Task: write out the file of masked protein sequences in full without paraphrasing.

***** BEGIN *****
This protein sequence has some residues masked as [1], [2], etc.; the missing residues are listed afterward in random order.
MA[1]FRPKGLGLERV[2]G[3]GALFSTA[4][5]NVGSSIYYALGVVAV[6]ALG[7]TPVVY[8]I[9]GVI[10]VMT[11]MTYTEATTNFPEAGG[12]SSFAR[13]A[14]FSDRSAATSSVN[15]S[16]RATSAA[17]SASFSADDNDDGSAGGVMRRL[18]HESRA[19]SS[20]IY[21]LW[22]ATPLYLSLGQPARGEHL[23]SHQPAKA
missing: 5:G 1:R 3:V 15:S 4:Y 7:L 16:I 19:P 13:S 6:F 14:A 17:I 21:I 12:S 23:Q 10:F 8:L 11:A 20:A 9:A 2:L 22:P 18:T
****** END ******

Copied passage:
This protein sequence has some residues masked as [1], [2], etc.; the missing residues are listed afterward in random order.
MA[1]FRPKGLGLERV[2]G[3]GALFSTA[4][5]NVGSSIYYALGVVAV[6]ALG[7]TPVVY[8]I[9]GVI[10]VMT[11]MTYTEATTNFPEAGG[12]SSFAR[13]A[14]FSDRSAATSSVN[15]S[16]RATSAA[17]SASFSADDNDDGSAGGVMRRL[18]HESRA[19]SS[20]IY[21]LW[22]ATPLYLSLGQPARGEHL[23]SHQPAKA
missing: 5:G 1:R 3:V 15:S 4:Y 7:L 16:I 19:P 13:S 6:F 14:A 17:I 21:I 12:S 23:Q 10:F 8:L 11:A 20:A 9:A 2:L 22:P 18:T